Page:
The NFL Combine is the most important step in the NFL Draft process for the majority of prospects as hundreds of players travel to Indianapolis to be poked and prodded by 32 NFL teams. From official measurements to on-field agility drills to the medical examinations, the Combine puts each prospect in the same environment to evaluate them in a number of ways.
But even with 323 prospects invited to Indianapolis, there were several notable omissions from the official list. Last year there were 32 players drafted who weren't invited to the NFL Combine. And this year, these prospects still have hope to hear their names called on draft weekend as the top Combine snubs in the 2015 class.
1. Shaq Mason, G/C, Georgia Tech
Arguably the most glaring snub regardless of position, Mason played guard in Georgia Tech's triple-option offense, so it was tough to fully evaluate his next level skills. But he showed the balance, power and movements to lead some to believe he has NFL starter potential at center.
2. Deontay Greenberry, WR, Houston
Despite abysmal blocking performances and dozens of drops on his collegiate résumé, Greenberry, who was a rare top recruit to end up at Houston, has the size/speed dimensions that NFL teams seek at the position.
3. Deion Barnes, DE, Penn State
A junior who declared early, Barnes showed potential to be an early round draft pick early in his career, but he struggled to show much improvement over the years and wasn't able to show enough development to earn a Combine invitation.
4. Xavier Williams, DT, Northern Iowa
Although running back David Johnson is the notable UNI player in this class, Williams is a legitimate NFL prospect in his own right. His functional strength is a question mark, but he has active feet and the scheme versatility to fit different fronts.
5. Erick Dargan, SS, Oregon
At some point during the 2014 season, Dargan went from valuable contributor to dynamic playmaker for the Ducks, leading the Pac-12 in interceptions (7). He has his limitations in pass coverage, but is a consistent performer with the ball in front of him.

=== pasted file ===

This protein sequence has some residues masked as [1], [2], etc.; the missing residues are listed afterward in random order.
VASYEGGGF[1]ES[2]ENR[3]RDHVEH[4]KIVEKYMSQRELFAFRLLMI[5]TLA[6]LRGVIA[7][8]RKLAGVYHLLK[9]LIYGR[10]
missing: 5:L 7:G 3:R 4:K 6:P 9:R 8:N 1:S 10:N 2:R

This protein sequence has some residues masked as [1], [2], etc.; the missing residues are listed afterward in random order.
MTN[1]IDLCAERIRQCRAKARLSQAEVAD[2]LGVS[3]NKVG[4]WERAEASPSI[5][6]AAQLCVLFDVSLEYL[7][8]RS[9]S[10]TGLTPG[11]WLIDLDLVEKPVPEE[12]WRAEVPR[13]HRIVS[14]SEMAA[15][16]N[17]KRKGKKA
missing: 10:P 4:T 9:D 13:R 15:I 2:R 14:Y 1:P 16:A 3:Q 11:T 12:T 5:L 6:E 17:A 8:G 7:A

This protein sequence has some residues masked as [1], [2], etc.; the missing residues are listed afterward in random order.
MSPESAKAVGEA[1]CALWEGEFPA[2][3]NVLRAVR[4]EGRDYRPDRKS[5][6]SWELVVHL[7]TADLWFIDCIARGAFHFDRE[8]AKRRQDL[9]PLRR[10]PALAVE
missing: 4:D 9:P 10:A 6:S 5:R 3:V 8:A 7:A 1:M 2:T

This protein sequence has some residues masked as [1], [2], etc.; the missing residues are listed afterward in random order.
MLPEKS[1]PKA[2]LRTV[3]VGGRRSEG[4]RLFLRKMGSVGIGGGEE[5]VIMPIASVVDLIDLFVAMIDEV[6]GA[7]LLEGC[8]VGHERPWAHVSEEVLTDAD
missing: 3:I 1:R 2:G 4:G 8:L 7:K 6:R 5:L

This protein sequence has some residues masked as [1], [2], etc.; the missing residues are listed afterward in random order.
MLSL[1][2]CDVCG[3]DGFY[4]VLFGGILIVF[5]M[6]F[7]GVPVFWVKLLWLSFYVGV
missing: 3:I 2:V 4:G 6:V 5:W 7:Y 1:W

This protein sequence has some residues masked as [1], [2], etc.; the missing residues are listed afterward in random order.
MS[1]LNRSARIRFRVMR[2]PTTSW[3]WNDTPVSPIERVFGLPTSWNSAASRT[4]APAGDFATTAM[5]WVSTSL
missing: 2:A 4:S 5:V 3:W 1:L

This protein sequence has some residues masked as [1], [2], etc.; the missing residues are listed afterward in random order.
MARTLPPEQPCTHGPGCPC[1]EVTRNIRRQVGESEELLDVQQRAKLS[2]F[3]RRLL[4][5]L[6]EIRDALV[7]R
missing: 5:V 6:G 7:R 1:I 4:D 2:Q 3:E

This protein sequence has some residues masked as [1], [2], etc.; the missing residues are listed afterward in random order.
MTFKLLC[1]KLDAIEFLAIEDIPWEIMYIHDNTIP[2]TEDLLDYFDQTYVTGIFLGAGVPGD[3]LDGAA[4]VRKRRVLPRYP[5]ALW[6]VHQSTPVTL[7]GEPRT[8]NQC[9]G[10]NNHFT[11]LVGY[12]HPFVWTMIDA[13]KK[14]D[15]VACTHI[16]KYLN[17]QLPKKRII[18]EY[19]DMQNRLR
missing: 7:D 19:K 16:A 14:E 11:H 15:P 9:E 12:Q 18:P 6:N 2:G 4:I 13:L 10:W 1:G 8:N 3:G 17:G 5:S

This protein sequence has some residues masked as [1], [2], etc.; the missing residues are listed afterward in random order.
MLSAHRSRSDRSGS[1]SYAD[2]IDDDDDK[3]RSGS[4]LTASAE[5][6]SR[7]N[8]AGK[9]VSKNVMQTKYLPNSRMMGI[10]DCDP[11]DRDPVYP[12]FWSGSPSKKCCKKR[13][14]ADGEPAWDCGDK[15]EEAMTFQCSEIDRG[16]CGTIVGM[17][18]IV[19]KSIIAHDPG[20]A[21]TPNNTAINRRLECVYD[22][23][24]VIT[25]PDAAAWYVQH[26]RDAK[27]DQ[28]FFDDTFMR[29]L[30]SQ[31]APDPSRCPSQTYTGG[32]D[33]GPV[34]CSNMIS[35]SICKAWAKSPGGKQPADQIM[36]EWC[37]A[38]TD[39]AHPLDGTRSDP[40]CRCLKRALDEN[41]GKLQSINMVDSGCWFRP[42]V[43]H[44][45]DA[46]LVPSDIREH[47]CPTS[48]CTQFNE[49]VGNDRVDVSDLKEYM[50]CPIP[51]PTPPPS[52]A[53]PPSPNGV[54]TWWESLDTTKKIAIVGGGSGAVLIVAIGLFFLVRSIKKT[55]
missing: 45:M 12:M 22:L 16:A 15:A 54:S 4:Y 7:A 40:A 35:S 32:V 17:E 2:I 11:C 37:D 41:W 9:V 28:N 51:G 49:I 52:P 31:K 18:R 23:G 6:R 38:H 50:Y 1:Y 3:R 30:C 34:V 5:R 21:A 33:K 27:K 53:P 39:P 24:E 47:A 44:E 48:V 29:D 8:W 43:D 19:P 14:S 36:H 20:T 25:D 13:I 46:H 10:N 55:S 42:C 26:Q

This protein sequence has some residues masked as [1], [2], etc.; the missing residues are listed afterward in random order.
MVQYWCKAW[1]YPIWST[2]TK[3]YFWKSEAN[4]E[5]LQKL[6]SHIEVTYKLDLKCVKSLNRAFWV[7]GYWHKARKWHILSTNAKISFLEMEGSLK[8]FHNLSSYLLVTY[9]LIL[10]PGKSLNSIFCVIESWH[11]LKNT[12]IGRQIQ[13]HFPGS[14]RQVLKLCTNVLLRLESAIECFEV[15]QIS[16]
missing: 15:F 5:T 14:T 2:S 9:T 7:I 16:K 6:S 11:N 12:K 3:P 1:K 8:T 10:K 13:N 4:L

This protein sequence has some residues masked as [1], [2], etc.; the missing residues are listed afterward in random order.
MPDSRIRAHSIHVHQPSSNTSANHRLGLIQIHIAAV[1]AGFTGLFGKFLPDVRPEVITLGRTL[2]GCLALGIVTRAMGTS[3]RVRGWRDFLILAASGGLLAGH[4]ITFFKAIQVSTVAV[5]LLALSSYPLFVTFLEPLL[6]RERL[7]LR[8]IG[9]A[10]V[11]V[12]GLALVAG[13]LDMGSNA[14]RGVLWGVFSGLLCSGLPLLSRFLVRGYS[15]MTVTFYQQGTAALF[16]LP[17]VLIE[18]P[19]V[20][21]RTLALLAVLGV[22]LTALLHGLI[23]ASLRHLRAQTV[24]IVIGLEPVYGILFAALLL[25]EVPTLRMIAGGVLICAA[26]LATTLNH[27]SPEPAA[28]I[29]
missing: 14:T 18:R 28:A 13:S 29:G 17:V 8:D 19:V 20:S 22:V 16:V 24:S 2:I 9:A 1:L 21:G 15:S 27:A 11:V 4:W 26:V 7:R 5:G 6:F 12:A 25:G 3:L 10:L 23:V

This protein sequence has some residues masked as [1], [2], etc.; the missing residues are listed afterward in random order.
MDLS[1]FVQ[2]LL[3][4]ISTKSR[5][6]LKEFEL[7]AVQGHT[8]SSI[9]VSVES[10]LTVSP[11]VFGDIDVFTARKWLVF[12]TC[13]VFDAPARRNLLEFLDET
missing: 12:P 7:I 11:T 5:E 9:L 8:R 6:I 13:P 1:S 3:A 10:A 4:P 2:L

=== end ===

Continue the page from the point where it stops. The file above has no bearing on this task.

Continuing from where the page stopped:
6. Cody Riggs, CB, Notre Dame
After four seasons at Florida, Riggs was a graduate transfer for the Irish in 2014 and was the most consistent Notre Dame defensive back. He has the light footwork and toughness to fight for a nickel role as a rookie.
7. Malcolm Agnew, RB, Southern Illinois
An Oregon State transfer, Agnew is a quick-footed runner with decisive burst to get north-south in a hurry, adding value as a pass-catcher. He averaged 6.0 yards per carry as a senior with 10 rushing touchdowns.
8. Taylor Heinicke, QB, Old Dominion
The face of the Old Dominion program the last four years, Heinicke was an integral part of the Monarchs moving to the FBS level last year. He doesn't look like much, but projects as a Chase Daniel-type of NFL prospect.
9. Doniel Gambrell, OT, Notre Dame College
A Division-II standout, Gambrell, who has an inspiring backstory, played at a lower level, but he dominated the competition and has the skill-set for the next level. Combine or not, he'll get a chance in the NFL.
10. Devin Gardner, WR, Michigan
After four up-and-down seasons at quarterback for the Wolverines, Gardner will make the transition to wide receiver for the next level. At 6-4 and 217 pounds, he has the size, athleticism and potential to be a developmental late round draft pick.
Next 10 snubs: DE Marcus Rush, Michigan State; DT Chucky Hunter, TCU; WR Jordan Taylor, Rice; Sam Carter, TCU; LB Junior Sylvestre, Toledo; LB Jeff Luc, Cincinnati; QB Chris Bonner, Colorado State-Pueblo; WR Austin Hill, Arizona; WR Kasen Williams, Washington; WR George Farmer, USC
Dane Brugler (@dpbrugler) is the Senior Analyst for NFLDraftScout.com, a property of The Sports Xchange distributed in partnership with CBSSports.com. For more of his draft coverage, click here.